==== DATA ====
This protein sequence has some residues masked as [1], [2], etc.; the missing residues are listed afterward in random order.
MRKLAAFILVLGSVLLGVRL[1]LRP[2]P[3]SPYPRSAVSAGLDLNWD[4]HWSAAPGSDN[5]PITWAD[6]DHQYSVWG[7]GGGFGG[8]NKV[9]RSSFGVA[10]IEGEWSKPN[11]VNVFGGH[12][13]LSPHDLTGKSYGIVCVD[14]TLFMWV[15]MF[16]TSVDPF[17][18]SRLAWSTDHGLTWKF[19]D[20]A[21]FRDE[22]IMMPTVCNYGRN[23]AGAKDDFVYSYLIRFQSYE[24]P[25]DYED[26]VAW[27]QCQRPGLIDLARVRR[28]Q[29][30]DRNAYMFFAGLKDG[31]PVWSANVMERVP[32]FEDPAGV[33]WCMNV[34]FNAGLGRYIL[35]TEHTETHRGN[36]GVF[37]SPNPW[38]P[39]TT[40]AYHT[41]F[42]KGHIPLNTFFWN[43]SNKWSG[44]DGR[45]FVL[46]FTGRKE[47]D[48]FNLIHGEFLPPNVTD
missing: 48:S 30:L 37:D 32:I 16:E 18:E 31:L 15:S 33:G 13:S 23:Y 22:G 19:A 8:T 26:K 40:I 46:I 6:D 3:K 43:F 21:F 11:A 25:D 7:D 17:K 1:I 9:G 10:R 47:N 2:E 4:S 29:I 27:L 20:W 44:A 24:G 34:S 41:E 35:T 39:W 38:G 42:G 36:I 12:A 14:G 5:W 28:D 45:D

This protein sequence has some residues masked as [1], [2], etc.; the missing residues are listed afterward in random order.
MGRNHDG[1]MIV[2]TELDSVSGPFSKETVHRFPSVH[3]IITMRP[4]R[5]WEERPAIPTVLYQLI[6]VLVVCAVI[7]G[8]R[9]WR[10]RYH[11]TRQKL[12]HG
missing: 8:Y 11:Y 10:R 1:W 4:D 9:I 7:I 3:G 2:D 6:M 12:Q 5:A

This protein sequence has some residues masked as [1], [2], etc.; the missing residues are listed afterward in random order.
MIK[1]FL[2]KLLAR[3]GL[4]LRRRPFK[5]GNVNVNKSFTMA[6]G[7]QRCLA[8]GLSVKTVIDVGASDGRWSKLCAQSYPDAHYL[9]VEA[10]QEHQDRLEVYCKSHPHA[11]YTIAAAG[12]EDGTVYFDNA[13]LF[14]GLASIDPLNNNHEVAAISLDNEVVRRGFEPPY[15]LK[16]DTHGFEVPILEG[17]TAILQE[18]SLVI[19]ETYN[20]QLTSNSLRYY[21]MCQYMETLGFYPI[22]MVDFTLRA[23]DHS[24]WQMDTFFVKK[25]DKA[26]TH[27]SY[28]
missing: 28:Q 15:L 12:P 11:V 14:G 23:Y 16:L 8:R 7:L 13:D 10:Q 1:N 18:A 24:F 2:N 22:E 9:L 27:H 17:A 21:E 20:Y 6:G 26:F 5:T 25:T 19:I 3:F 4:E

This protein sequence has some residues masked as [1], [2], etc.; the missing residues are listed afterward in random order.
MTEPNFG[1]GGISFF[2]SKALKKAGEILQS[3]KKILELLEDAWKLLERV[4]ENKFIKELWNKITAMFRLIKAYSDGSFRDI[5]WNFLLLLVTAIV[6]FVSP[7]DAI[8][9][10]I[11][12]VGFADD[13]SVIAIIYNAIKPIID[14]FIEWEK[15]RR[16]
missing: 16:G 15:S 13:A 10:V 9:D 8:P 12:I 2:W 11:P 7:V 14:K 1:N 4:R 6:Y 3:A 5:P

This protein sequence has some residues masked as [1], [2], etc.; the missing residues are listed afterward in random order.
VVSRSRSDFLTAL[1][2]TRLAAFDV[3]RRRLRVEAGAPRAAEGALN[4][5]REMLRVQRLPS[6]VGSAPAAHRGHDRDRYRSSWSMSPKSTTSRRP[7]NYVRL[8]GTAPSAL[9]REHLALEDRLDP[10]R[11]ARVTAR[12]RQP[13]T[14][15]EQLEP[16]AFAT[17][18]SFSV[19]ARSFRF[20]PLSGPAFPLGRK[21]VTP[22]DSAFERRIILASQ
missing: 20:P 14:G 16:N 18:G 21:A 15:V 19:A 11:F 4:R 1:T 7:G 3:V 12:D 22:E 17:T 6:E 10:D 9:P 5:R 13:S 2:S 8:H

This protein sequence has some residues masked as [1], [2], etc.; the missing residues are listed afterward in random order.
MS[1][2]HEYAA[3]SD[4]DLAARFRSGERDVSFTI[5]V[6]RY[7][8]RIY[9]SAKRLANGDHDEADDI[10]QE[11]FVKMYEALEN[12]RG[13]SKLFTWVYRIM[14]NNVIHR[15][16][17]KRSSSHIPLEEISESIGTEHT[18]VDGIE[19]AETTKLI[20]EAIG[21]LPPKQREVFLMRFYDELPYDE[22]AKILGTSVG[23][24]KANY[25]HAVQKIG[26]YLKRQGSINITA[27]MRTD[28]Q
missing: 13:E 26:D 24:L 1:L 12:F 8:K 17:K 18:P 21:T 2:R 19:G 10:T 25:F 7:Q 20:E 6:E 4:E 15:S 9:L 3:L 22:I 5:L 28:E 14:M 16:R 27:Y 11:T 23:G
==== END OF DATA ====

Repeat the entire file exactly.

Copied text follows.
This protein sequence has some residues masked as [1], [2], etc.; the missing residues are listed afterward in random order.
MRKLAAFILVLGSVLLGVRL[1]LRP[2]P[3]SPYPRSAVSAGLDLNWD[4]HWSAAPGSDN[5]PITWAD[6]DHQYSVWG[7]GGGFGG[8]NKV[9]RSSFGVA[10]IEGEWSKPN[11]VNVFGGH[12][13]LSPHDLTGKSYGIVCVD[14]TLFMWV[15]MF[16]TSVDPF[17][18]SRLAWSTDHGLTWKF[19]D[20]A[21]FRDE[22]IMMPTVCNYGRN[23]AGAKDDFVYSYLIRFQSYE[24]P[25]DYED[26]VAW[27]QCQRPGLIDLARVRR[28]Q[29][30]DRNAYMFFAGLKDG[31]PVWSANVMERVP[32]FEDPAGV[33]WCMNV[34]FNAGLGRYIL[35]TEHTETHRGN[36]GVF[37]SPNPW[38]P[39]TT[40]AYHT[41]F[42]KGHIPLNTFFWN[43]SNKWSG[44]DGR[45]FVL[46]FTGRKE[47]D[48]FNLIHGEFLPPNVTD
missing: 48:S 30:L 37:D 32:I 16:E 18:E 31:L 15:S 33:G 13:S 23:Y 22:G 19:A 8:T 26:K 40:I 46:I 6:D 3:K 43:F 21:F 11:A 25:D 7:D 17:K 1:I 9:G 10:R 47:N 2:E 4:S 29:I 27:L 20:W 44:A 24:G 34:S 41:E 35:T 39:W 38:G 42:G 36:I 12:A 14:G 5:W 28:D 45:D

This protein sequence has some residues masked as [1], [2], etc.; the missing residues are listed afterward in random order.
MGRNHDG[1]MIV[2]TELDSVSGPFSKETVHRFPSVH[3]IITMRP[4]R[5]WEERPAIPTVLYQLI[6]VLVVCAVI[7]G[8]R[9]WR[10]RYH[11]TRQKL[12]HG
missing: 8:Y 11:Y 10:R 1:W 4:D 9:I 7:I 3:G 2:D 6:M 12:Q 5:A

This protein sequence has some residues masked as [1], [2], etc.; the missing residues are listed afterward in random order.
MIK[1]FL[2]KLLAR[3]GL[4]LRRRPFK[5]GNVNVNKSFTMA[6]G[7]QRCLA[8]GLSVKTVIDVGASDGRWSKLCAQSYPDAHYL[9]VEA[10]QEHQDRLEVYCKSHPHA[11]YTIAAAG[12]EDGTVYFDNA[13]LF[14]GLASIDPLNNNHEVAAISLDNEVVRRGFEPPY[15]LK[16]DTHGFEVPILEG[17]TAILQE[18]SLVI[19]ETYN[20]QLTSNSLRYY[21]MCQYMETLGFYPI[22]MVDFTLRA[23]DHS[24]WQMDTFFVKK[25]DKA[26]TH[27]SY[28]
missing: 28:Q 15:L 12:P 11:V 14:G 23:Y 16:L 8:R 7:L 13:D 10:Q 1:N 18:A 24:F 2:N 22:E 9:L 27:H 17:A 21:E 20:Y 6:G 26:F 5:T 25:T 19:I 3:F 4:E

This protein sequence has some residues masked as [1], [2], etc.; the missing residues are listed afterward in random order.
MTEPNFG[1]GGISFF[2]SKALKKAGEILQS[3]KKILELLEDAWKLLERV[4]ENKFIKELWNKITAMFRLIKAYSDGSFRDI[5]WNFLLLLVTAIV[6]FVSP[7]DAI[8][9][10]I[11][12]VGFADD[13]SVIAIIYNAIKPIID[14]FIEWEK[15]RR[16]
missing: 16:G 15:S 13:A 10:V 9:D 8:P 12:I 2:W 11:P 7:V 14:K 1:N 4:R 6:Y 3:A 5:P

This protein sequence has some residues masked as [1], [2], etc.; the missing residues are listed afterward in random order.
VVSRSRSDFLTAL[1][2]TRLAAFDV[3]RRRLRVEAGAPRAAEGALN[4][5]REMLRVQRLPS[6]VGSAPAAHRGHDRDRYRSSWSMSPKSTTSRRP[7]NYVRL[8]GTAPSAL[9]REHLALEDRLDP[10]R[11]ARVTAR[12]RQP[13]T[14][15]EQLEP[16]AFAT[17][18]SFSV[19]ARSFRF[20]PLSGPAFPLGRK[21]VTP[22]DSAFERRIILASQ
missing: 20:P 14:G 16:N 18:G 21:A 15:V 19:A 11:F 4:R 1:T 7:G 3:V 12:D 22:E 17:T 6:E 10:D 9:P 5:R 13:S 2:S 8:H

This protein sequence has some residues masked as [1], [2], etc.; the missing residues are listed afterward in random order.
MS[1][2]HEYAA[3]SD[4]DLAARFRSGERDVSFTI[5]V[6]RY[7][8]RIY[9]SAKRLANGDHDEADDI[10]QE[11]FVKMYEALEN[12]RG[13]SKLFTWVYRIM[14]NNVIHR[15][16][17]KRSSSHIPLEEISESIGTEHT[18]VDGIE[19]AETTKLI[20]EAIG[21]LPPKQREVFLMRFYDELPYDE[22]AKILGTSVG[23][24]KANY[25]HAVQKIG[26]YLKRQGSINITA[27]MRTD[28]Q
missing: 13:E 26:D 24:L 1:L 12:F 8:K 17:K 18:P 21:T 2:R 19:G 10:T 25:F 7:Q 20:E 6:E 4:E 15:S 9:L 3:L 22:I 5:L 28:E 14:M 16:R 27:Y 11:T 23:G